Civil Politics and Musical Opinion
During the fin de siècle, while Austria's foreign affairs gave no particular cause for concern, conflicting forces inside the state were hardening their fronts against each other. Pan-Germanic, pan-Slavistic and Italian Irredentist movements were preparing to tear the Dual Monarchy apart.1
Given that so many of Vienna's newspapers were owned and run by specific political parties and interest groups, it is not surprising to find that often all manner of reporting, including reporting of musical events, has a strong political flavour. The most significant issue in Austro- Hungarian politics in the 1890s was the issue of nationality, with the numerous non-German minorities of the empire seeking at most independent self-determination and at the very least the right to conduct business and to be educated in their own languages. These aspirations had been mirrored in the arts of these peoples throughout the nineteenth century, whose latter half in particular had seen the flowering of outspokenly nationalistic schools of musical composition, especially among the Slavic peoples of central and eastern Europe. Among the responses of the dominant German population of the empire in general and of Vienna in particular was a rise in German nationalism, a xenophobic reaction of a section of the populace which saw its privileges being eroded. With the rise of German nationalism, anti-Semitism, which had once been religious in origin, giving Jews a chance of assimilation into the dominant society by means of baptism, was now racially driven, leaving Jews with no escape from their minority status. A situation of Christians against Jews, which was still largely what existed in the 1880s, was now more and more one of Germans against Jews. On the Jewish side, of course, the late 1890s saw the development of Zionism; Theodor Herzl's Der Judenstaat was published in 1896.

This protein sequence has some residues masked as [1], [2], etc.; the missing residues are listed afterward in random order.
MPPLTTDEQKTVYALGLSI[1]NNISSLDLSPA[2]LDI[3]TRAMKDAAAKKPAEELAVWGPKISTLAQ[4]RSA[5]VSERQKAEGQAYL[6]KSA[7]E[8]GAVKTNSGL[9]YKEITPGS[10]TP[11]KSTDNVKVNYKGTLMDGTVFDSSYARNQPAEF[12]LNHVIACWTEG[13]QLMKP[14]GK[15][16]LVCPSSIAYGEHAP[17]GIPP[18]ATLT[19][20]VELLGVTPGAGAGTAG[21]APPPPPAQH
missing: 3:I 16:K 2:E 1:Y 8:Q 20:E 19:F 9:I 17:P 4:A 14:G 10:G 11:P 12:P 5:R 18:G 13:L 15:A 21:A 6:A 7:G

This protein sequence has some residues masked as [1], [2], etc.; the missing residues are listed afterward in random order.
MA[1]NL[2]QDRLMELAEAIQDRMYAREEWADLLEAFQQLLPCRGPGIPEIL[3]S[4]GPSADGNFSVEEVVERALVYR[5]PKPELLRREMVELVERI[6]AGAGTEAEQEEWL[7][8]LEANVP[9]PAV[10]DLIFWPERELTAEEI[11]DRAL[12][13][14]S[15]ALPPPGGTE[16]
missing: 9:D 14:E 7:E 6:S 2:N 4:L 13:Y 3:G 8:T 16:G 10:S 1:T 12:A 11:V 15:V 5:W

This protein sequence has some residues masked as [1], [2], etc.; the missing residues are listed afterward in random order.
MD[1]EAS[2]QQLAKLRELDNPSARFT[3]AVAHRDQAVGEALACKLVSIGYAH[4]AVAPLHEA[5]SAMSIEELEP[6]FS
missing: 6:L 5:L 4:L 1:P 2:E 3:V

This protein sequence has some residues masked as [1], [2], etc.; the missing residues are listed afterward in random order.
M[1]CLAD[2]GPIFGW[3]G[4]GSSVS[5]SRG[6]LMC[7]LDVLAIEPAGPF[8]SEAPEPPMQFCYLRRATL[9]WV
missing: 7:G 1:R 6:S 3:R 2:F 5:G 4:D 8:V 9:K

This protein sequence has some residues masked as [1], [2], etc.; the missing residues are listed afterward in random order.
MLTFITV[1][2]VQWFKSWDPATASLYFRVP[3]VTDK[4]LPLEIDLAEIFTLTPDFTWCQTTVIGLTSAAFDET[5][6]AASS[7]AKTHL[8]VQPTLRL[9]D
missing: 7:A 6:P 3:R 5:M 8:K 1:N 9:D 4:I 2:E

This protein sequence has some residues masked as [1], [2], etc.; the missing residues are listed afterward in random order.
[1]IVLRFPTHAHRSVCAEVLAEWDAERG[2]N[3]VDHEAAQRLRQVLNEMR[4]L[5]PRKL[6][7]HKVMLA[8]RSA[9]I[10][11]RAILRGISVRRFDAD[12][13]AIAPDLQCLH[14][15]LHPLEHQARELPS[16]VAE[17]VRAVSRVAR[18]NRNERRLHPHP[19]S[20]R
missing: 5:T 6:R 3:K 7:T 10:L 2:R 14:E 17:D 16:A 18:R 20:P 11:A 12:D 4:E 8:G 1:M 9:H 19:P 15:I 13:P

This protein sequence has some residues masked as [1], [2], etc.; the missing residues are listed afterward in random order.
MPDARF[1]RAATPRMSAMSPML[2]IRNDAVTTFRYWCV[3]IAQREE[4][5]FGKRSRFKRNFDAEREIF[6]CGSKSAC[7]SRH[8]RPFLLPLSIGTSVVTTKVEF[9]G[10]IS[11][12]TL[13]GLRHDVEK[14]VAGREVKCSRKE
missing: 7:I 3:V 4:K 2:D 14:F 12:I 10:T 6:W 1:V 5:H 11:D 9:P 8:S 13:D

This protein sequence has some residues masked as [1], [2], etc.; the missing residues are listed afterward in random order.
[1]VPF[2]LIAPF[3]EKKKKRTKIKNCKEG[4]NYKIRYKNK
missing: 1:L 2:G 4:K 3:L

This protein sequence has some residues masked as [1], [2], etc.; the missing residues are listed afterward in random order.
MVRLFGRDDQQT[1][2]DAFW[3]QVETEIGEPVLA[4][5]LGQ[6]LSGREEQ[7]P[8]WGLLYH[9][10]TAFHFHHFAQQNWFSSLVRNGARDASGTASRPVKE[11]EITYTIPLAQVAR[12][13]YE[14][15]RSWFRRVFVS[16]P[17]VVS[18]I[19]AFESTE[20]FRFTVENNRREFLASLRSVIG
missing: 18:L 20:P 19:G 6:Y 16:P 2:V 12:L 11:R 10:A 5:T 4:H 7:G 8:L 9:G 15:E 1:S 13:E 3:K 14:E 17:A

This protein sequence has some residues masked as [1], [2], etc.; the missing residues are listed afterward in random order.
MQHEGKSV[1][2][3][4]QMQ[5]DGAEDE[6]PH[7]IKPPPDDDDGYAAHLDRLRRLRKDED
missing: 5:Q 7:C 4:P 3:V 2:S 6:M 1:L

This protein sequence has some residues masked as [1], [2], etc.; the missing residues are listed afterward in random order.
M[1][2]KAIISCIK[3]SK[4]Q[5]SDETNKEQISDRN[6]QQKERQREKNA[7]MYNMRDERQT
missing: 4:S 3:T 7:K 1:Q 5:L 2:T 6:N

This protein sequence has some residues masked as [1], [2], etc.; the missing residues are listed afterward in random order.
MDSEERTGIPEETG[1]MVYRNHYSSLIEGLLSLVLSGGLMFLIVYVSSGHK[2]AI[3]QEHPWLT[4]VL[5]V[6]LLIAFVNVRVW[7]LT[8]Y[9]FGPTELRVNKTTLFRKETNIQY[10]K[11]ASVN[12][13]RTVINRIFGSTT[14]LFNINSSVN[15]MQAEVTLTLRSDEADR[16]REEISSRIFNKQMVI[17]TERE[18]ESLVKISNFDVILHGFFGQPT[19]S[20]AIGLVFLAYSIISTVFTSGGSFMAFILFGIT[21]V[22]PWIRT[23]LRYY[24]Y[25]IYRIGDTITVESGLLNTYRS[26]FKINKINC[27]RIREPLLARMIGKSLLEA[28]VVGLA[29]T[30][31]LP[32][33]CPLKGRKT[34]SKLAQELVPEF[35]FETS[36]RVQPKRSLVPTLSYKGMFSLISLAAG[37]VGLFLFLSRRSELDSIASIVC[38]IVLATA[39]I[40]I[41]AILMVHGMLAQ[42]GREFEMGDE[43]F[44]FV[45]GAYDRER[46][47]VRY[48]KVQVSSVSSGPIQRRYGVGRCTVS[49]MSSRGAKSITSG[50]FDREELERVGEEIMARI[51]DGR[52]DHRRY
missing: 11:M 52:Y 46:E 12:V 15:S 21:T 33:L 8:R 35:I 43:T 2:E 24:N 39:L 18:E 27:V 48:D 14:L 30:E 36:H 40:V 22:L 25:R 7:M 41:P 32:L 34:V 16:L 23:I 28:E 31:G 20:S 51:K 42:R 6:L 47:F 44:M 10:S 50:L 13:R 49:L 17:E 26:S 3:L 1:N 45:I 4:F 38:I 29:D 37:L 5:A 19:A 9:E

While this chapter will deal largely with anti-Semitism, particularly in relation to Gustav Mahler, and with the response to Slavic nationalism, largely in the light of Count Badeni's language ordinances of 1897 and the prominence of Smetana, Dvořák, and, to a lesser extent, Tchaikovsky on the première list, it is well to note first some of the subtle ways in which a paper's political colouring could be impressed on readers of music____________________